"Beautiful Day" was much of the same as you could almost feel the crowd lifting up the building, singing along to the swooping chorus. Then came a trio of newbies with "Miracle Drug" (with Bono giving a lengthy speech during the intro about Edge truly being from another planet as we all saw on "Late Night With Conan O’Brien"). "Sometimes You Can’t Make It on Your Own," was very moving and followed by one of the night’s show-stealers, the ever-raucous "Love and Peace or Else." The band just flat out rocked the living hell out of this one with Bono banging on Larry’s lone drum until I thought his arms were going to fall off. The entire house was in an absolute frenzy now and they didn’t slow down rolling right into a passionate and relevant as ever "Sunday Bloody Sunday," followed by an almost scary version of "Bullet the Blue Sky." Just when the audience could take no more, the band slowed things down and Bono gave a very heartfelt rendition of "Miss Sarajevo" with Bono taking over Luciano Pavarotti’s duties on tenor. He really nailed it too, which impressed the hell out of me with all the wailing and screaming he had just put his voice through in just the first half of the show. The crowd showed their appreciation and respect for his performance with a thunderous applause. And the house exploded yet again as they went into "Pride (In the Name of Love)." The "oh-oh-oh-ohs" from the crowd seemed to last an eternity, which I know the band just ate up.

Then it came, the moment all U2 fans wait for with giddy anticipation at a U2 show. I like to think of it as the "penultimate climax" of the evening. And as the low organ began to shimmer throughout the building and Edge’s familiar chiming guitar came to life, I began screaming and jumping up and down, causing those around to follow suit. "Where the Streets Have no Name" on this night, took the audience to a place that no other song, band, or thing on this planet could take you. I’m not sure if it was Heaven, but it was someplace close. I think it takes the band to that same magical place, every night U2 plays it. It’s a journey we all take with the band. I’ve never seen a bigger smile on Adam’s face as Bono put his arm around the trusted bassist and friend as the song came to its ethereal conclusion. They then closed out the first set with a cell phone lit house set the tune of "One."

The break was quick as Bono and The Edge, carrying an acoustic guitar came right back out. The Edge started a familiar set of chords but I had to think a few seconds, until I realized they were playing my all-time favorite from "All That You Can’t Leave Behind,"—"Walk On." I knew this was special, which was confirmed when I later found out that it was apparently the first time they had played it since the Elevation Tour. Then came the new live favorite of the band, "Fast Cars." The Spanish-tinged guitar piece came as a pleasant surprise though for a b-side as the band and crowd was really into it.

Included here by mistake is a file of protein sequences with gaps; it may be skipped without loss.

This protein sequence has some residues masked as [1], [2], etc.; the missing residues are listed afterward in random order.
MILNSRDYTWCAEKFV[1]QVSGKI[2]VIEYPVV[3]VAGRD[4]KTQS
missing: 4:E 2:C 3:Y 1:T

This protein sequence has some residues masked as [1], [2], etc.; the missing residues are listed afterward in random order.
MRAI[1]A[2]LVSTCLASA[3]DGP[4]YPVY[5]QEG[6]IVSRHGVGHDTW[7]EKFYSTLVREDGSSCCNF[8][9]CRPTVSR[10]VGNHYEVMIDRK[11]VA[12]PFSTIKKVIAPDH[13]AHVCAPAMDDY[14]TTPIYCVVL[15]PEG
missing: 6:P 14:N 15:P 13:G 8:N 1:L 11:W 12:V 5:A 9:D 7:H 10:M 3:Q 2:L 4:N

Then came the big surprise of the night and perhaps of the entire tour. Bono inquired to the audience about a sign he had seen earlier (in my direction) asking for "People Get Ready." He confessed the band would oblige, but only after they found a guitar player. As Bono was looking for any takers, out strolled none other than New Jersey’s favorite son himself from the backstage area—The Boss. Bono played dumb at first pointing at him asking the crowd a few times "who’s this guy?" to which the entire sold-out house gladly replied in that low, almost degrading tone, "Bruuuuuce." My eyesight isn’t what it used to be, and I turned to my friend and said, "Who are they booing?" to which he replied "The Boss!" I couldn’t believe it! I was in utter disbelief. Next to U2, there was only one other artist that I had never seen that I pledged I absolutely had to see before I die, and that was Bruce Springsteen. And there he was, with the other I had pledged to see before I die. All under the same roof, on the very same stage. They playfully jammed for about 10 minutes, with Bono even coercing Bruce’s darling wife Patti Scialfa out on stage to join in the festivities. The crowd reached a fever pitch at this juncture. I was ready to ask my friend to pinch me really hard, or better yet, punch me in the face as hard as he could to determine if it all was really happening. But every time I began to wonder if this was real, I could feel the gigantic smile on my face, one so big that I doubt I would have recognized myself if someone had put a mirror in front of me.